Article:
Bacillus polymyxa is a Gram-positive bacterium capable of fixing nitrogen. It is found in soil, plant roots, and marine sediments. Bacillus polymyxa and its role as a biofertilizer and biocontrol agent in agriculture.
Bacillus polymyxa is used as a soil inoculant in agriculture and horticulture. Bacillus polymyxa growing on plant roots have been shown to produce exopolysaccharides which protect the plants from pathogens. The interactions between this bacterial species and plant roots also cause the root hairs to undergo physical changes. Some strains of Bacillus polymyxa produce polymyxin antibiotic compounds. Surfactant complexes isolated from Bacillus polymyxa have been shown to be effective in disrupting biofilms of Bacillus subtilis, Micrococcus luteus, Pseudomonas aeruginosa, Staphylococcus aureus, and Streptococcus Bovis.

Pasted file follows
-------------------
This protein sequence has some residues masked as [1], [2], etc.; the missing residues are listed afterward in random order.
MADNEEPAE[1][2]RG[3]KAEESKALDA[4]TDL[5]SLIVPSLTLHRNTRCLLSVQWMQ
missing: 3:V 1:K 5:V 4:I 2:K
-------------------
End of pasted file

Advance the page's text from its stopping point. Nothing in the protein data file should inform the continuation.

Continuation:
Bacillus polymyxa is a plant-growth-promoting rhizobacterium that could be exploited as an environmentally friendlier alternative to chemical fertilizers and pesticides. Various strains have been isolated that can benefit agriculture through antimicrobial activity, nitrogen fixation, phosphate solubilization, plant hormone production, or lignocellulose degradation. However, no single strain has yet been identified in which all of these advantageous traits have been confirmed.